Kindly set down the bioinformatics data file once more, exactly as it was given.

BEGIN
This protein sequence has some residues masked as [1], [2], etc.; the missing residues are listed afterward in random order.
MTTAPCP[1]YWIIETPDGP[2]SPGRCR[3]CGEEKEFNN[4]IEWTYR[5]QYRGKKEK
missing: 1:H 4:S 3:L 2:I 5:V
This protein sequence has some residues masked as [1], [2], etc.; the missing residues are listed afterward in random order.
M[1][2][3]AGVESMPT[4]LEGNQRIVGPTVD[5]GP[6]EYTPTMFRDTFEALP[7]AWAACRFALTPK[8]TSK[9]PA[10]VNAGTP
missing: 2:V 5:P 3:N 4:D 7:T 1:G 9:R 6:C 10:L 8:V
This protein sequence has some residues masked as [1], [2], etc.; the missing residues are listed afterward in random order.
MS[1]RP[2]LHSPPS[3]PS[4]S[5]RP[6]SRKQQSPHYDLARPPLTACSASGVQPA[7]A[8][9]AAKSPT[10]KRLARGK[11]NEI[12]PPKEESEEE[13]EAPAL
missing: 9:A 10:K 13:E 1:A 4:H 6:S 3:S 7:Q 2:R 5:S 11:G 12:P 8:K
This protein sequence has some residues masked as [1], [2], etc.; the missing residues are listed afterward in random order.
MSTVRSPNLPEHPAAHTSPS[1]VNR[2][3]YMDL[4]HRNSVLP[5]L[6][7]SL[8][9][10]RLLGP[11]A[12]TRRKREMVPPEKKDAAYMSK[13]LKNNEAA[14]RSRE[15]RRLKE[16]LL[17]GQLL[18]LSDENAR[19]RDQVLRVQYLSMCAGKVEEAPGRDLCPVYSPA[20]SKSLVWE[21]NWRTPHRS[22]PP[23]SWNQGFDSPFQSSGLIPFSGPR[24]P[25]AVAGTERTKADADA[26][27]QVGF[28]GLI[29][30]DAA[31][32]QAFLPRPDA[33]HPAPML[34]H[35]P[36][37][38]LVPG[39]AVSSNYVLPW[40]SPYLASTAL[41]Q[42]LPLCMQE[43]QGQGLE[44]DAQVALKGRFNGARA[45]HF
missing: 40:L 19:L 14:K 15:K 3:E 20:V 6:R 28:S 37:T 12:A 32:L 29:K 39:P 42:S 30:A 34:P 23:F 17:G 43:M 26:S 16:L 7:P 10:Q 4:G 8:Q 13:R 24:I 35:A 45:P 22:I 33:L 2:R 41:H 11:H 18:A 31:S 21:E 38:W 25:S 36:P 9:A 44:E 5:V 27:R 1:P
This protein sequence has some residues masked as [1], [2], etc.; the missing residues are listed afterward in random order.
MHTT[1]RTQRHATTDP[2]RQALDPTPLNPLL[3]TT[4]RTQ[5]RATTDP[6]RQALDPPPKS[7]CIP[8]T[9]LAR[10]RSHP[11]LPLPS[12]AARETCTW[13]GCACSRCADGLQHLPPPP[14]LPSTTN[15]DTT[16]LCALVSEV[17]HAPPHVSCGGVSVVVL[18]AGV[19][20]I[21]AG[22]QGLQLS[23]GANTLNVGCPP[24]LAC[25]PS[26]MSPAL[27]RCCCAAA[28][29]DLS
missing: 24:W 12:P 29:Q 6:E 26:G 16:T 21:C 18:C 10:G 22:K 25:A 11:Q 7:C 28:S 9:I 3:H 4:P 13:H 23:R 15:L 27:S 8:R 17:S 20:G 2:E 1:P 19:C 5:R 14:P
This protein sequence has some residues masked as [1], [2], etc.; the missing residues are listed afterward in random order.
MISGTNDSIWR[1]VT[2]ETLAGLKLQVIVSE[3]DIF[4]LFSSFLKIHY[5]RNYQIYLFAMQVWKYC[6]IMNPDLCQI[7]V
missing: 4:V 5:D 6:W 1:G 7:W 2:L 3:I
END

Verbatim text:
This protein sequence has some residues masked as [1], [2], etc.; the missing residues are listed afterward in random order.
MTTAPCP[1]YWIIETPDGP[2]SPGRCR[3]CGEEKEFNN[4]IEWTYR[5]QYRGKKEK
missing: 1:H 4:S 3:L 2:I 5:V
This protein sequence has some residues masked as [1], [2], etc.; the missing residues are listed afterward in random order.
M[1][2][3]AGVESMPT[4]LEGNQRIVGPTVD[5]GP[6]EYTPTMFRDTFEALP[7]AWAACRFALTPK[8]TSK[9]PA[10]VNAGTP
missing: 2:V 5:P 3:N 4:D 7:T 1:G 9:R 6:C 10:L 8:V
This protein sequence has some residues masked as [1], [2], etc.; the missing residues are listed afterward in random order.
MS[1]RP[2]LHSPPS[3]PS[4]S[5]RP[6]SRKQQSPHYDLARPPLTACSASGVQPA[7]A[8][9]AAKSPT[10]KRLARGK[11]NEI[12]PPKEESEEE[13]EAPAL
missing: 9:A 10:K 13:E 1:A 4:H 6:S 3:S 7:Q 2:R 5:S 11:G 12:P 8:K
This protein sequence has some residues masked as [1], [2], etc.; the missing residues are listed afterward in random order.
MSTVRSPNLPEHPAAHTSPS[1]VNR[2][3]YMDL[4]HRNSVLP[5]L[6][7]SL[8][9][10]RLLGP[11]A[12]TRRKREMVPPEKKDAAYMSK[13]LKNNEAA[14]RSRE[15]RRLKE[16]LL[17]GQLL[18]LSDENAR[19]RDQVLRVQYLSMCAGKVEEAPGRDLCPVYSPA[20]SKSLVWE[21]NWRTPHRS[22]PP[23]SWNQGFDSPFQSSGLIPFSGPR[24]P[25]AVAGTERTKADADA[26][27]QVGF[28]GLI[29][30]DAA[31][32]QAFLPRPDA[33]HPAPML[34]H[35]P[36][37][38]LVPG[39]AVSSNYVLPW[40]SPYLASTAL[41]Q[42]LPLCMQE[43]QGQGLE[44]DAQVALKGRFNGARA[45]HF
missing: 40:L 19:L 14:K 15:K 3:E 20:V 6:R 28:S 37:T 12:A 32:L 29:K 39:P 42:S 30:A 34:P 23:F 17:G 43:M 26:S 16:L 7:P 10:Q 4:G 8:Q 13:R 24:I 35:A 45:P 22:I 33:L 2:R 41:H 11:H 18:A 31:S 21:E 38:W 25:S 36:P 9:A 44:E 5:V 27:R 1:P
This protein sequence has some residues masked as [1], [2], etc.; the missing residues are listed afterward in random order.
MHTT[1]RTQRHATTDP[2]RQALDPTPLNPLL[3]TT[4]RTQ[5]RATTDP[6]RQALDPPPKS[7]CIP[8]T[9]LAR[10]RSHP[11]LPLPS[12]AARETCTW[13]GCACSRCADGLQHLPPPP[14]LPSTTN[15]DTT[16]LCALVSEV[17]HAPPHVSCGGVSVVVL[18]AGV[19][20]I[21]AG[22]QGLQLS[23]GANTLNVGCPP[24]LAC[25]PS[26]MSPAL[27]RCCCAAA[28][29]DLS
missing: 24:W 12:P 29:Q 6:E 26:G 16:T 21:C 18:C 10:G 22:K 25:A 11:Q 7:C 28:S 9:I 3:H 4:P 13:H 23:R 15:L 27:S 8:R 17:S 20:G 2:E 1:P 19:C 5:R 14:P
This protein sequence has some residues masked as [1], [2], etc.; the missing residues are listed afterward in random order.
MISGTNDSIWR[1]VT[2]ETLAGLKLQVIVSE[3]DIF[4]LFSSFLKIHY[5]RNYQIYLFAMQVWKYC[6]IMNPDLCQI[7]V
missing: 4:V 5:D 6:W 1:G 7:W 2:L 3:I